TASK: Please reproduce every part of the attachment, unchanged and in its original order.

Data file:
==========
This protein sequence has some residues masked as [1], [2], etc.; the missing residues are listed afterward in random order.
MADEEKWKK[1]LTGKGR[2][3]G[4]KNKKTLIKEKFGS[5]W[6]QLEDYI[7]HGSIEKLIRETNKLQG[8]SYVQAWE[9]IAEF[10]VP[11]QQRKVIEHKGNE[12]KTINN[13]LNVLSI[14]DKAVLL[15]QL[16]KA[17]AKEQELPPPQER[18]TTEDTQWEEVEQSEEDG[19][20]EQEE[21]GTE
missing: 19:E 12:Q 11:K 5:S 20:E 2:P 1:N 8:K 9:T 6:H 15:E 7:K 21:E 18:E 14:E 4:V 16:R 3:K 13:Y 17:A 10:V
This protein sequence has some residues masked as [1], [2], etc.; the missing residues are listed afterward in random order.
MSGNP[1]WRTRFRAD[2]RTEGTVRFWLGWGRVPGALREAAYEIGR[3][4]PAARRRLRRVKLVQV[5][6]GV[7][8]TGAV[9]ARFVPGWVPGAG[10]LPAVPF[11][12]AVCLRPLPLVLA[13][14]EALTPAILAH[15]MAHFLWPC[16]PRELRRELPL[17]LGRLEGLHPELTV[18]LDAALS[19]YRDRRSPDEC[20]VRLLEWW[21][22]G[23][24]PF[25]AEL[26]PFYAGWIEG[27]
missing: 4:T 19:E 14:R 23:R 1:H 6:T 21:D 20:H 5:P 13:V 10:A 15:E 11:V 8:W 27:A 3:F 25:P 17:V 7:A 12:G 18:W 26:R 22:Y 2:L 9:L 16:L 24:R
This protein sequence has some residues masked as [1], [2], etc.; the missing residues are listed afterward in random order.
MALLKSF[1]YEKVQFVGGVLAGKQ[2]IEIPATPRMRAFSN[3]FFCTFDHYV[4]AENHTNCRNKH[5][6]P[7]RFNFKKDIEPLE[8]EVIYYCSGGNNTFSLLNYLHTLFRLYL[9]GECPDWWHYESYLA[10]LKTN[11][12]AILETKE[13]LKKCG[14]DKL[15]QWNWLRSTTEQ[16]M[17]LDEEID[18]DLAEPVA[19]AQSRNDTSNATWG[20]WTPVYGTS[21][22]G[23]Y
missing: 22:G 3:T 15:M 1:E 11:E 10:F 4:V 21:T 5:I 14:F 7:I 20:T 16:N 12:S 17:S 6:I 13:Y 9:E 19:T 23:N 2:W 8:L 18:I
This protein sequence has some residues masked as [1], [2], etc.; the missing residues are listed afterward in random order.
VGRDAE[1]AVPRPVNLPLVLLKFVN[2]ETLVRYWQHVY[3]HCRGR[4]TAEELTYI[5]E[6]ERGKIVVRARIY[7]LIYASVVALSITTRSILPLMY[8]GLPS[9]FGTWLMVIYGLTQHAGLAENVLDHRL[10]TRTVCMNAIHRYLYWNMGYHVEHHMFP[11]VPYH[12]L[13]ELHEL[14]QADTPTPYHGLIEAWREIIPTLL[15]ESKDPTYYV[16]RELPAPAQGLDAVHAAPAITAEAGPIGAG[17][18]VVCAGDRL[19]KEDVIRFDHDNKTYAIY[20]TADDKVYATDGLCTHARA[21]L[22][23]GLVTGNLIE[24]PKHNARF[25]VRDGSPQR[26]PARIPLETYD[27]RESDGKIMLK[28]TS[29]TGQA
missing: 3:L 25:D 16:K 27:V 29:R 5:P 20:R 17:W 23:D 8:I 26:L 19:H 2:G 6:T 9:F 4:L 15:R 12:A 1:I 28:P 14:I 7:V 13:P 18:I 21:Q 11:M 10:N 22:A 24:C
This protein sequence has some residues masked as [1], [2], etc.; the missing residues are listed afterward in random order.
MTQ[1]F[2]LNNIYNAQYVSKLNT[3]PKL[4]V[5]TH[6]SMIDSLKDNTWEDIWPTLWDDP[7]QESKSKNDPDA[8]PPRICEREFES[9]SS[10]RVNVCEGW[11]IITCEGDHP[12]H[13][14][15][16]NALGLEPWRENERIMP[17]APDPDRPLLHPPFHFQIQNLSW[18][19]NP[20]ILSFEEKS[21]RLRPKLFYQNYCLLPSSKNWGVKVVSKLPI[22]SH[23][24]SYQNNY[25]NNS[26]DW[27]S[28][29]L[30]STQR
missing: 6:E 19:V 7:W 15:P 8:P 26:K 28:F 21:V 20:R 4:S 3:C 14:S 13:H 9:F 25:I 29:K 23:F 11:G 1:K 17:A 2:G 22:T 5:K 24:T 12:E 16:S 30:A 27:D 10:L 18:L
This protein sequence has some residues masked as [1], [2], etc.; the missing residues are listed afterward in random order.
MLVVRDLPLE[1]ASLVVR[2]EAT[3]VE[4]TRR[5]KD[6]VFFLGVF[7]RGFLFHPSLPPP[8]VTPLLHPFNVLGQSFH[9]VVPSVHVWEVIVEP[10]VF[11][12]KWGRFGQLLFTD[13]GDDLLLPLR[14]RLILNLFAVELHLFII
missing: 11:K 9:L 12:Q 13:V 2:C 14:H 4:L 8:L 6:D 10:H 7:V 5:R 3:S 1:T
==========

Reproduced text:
This protein sequence has some residues masked as [1], [2], etc.; the missing residues are listed afterward in random order.
MADEEKWKK[1]LTGKGR[2][3]G[4]KNKKTLIKEKFGS[5]W[6]QLEDYI[7]HGSIEKLIRETNKLQG[8]SYVQAWE[9]IAEF[10]VP[11]QQRKVIEHKGNE[12]KTINN[13]LNVLSI[14]DKAVLL[15]QL[16]KA[17]AKEQELPPPQER[18]TTEDTQWEEVEQSEEDG[19][20]EQEE[21]GTE
missing: 19:E 12:Q 11:K 5:S 20:E 2:P 1:N 8:K 9:T 6:H 15:E 7:K 21:E 18:E 14:E 4:V 16:R 3:K 13:Y 17:A 10:V
This protein sequence has some residues masked as [1], [2], etc.; the missing residues are listed afterward in random order.
MSGNP[1]WRTRFRAD[2]RTEGTVRFWLGWGRVPGALREAAYEIGR[3][4]PAARRRLRRVKLVQV[5][6]GV[7][8]TGAV[9]ARFVPGWVPGAG[10]LPAVPF[11][12]AVCLRPLPLVLA[13][14]EALTPAILAH[15]MAHFLWPC[16]PRELRRELPL[17]LGRLEGLHPELTV[18]LDAALS[19]YRDRRSPDEC[20]VRLLEWW[21][22]G[23][24]PF[25]AEL[26]PFYAGWIEG[27]
missing: 4:T 19:E 14:R 23:R 1:H 6:T 21:D 20:H 5:P 13:V 10:A 15:E 11:V 8:W 27:A 3:F 25:P 17:V 7:A 12:G 18:W 26:R 22:Y 2:L 9:L 16:L 24:R
This protein sequence has some residues masked as [1], [2], etc.; the missing residues are listed afterward in random order.
MALLKSF[1]YEKVQFVGGVLAGKQ[2]IEIPATPRMRAFSN[3]FFCTFDHYV[4]AENHTNCRNKH[5][6]P[7]RFNFKKDIEPLE[8]EVIYYCSGGNNTFSLLNYLHTLFRLYL[9]GECPDWWHYESYLA[10]LKTN[11][12]AILETKE[13]LKKCG[14]DKL[15]QWNWLRSTTEQ[16]M[17]LDEEID[18]DLAEPVA[19]AQSRNDTSNATWG[20]WTPVYGTS[21][22]G[23]Y
missing: 22:G 3:T 15:M 1:E 11:E 10:F 4:V 21:T 5:I 14:F 7:I 20:T 16:N 12:S 17:S 6:I 13:Y 9:E 19:T 23:N 2:W 8:L 18:I
This protein sequence has some residues masked as [1], [2], etc.; the missing residues are listed afterward in random order.
VGRDAE[1]AVPRPVNLPLVLLKFVN[2]ETLVRYWQHVY[3]HCRGR[4]TAEELTYI[5]E[6]ERGKIVVRARIY[7]LIYASVVALSITTRSILPLMY[8]GLPS[9]FGTWLMVIYGLTQHAGLAENVLDHRL[10]TRTVCMNAIHRYLYWNMGYHVEHHMFP[11]VPYH[12]L[13]ELHEL[14]QADTPTPYHGLIEAWREIIPTLL[15]ESKDPTYYV[16]RELPAPAQGLDAVHAAPAITAEAGPIGAG[17][18]VVCAGDRL[19]KEDVIRFDHDNKTYAIY[20]TADDKVYATDGLCTHARA[21]L[22][23]GLVTGNLIE[24]PKHNARF[25]VRDGSPQR[26]PARIPLETYD[27]RESDGKIMLK[28]TS[29]TGQA
missing: 3:L 25:D 16:K 27:V 29:R 5:P 20:R 17:W 23:D 8:I 26:L 19:H 2:G 6:T 9:F 4:L 15:R 12:A 1:I 28:P 14:I 7:V 13:P 18:I 21:Q 11:M 10:N 22:A 24:C
This protein sequence has some residues masked as [1], [2], etc.; the missing residues are listed afterward in random order.
MTQ[1]F[2]LNNIYNAQYVSKLNT[3]PKL[4]V[5]TH[6]SMIDSLKDNTWEDIWPTLWDDP[7]QESKSKNDPDA[8]PPRICEREFES[9]SS[10]RVNVCEGW[11]IITCEGDHP[12]H[13][14][15][16]NALGLEPWRENERIMP[17]APDPDRPLLHPPFHFQIQNLSW[18][19]NP[20]ILSFEEKS[21]RLRPKLFYQNYCLLPSSKNWGVKVVSKLPI[22]SH[23][24]SYQNNY[25]NNS[26]DW[27]S[28][29]L[30]STQR
missing: 6:E 19:V 7:W 15:P 8:P 26:K 28:F 21:V 20:R 4:S 3:C 14:S 13:H 9:F 25:I 29:K 23:F 11:G 1:K 17:A 2:G 22:T 5:K 24:T 12:E 16:S 30:A 27:D 10:L 18:L
This protein sequence has some residues masked as [1], [2], etc.; the missing residues are listed afterward in random order.
MLVVRDLPLE[1]ASLVVR[2]EAT[3]VE[4]TRR[5]KD[6]VFFLGVF[7]RGFLFHPSLPPP[8]VTPLLHPFNVLGQSFH[9]VVPSVHVWEVIVEP[10]VF[11][12]KWGRFGQLLFTD[13]GDDLLLPLR[14]RLILNLFAVELHLFII
missing: 11:K 9:L 12:Q 13:V 2:C 14:H 4:L 8:L 6:D 10:H 7:V 5:R 3:S 1:T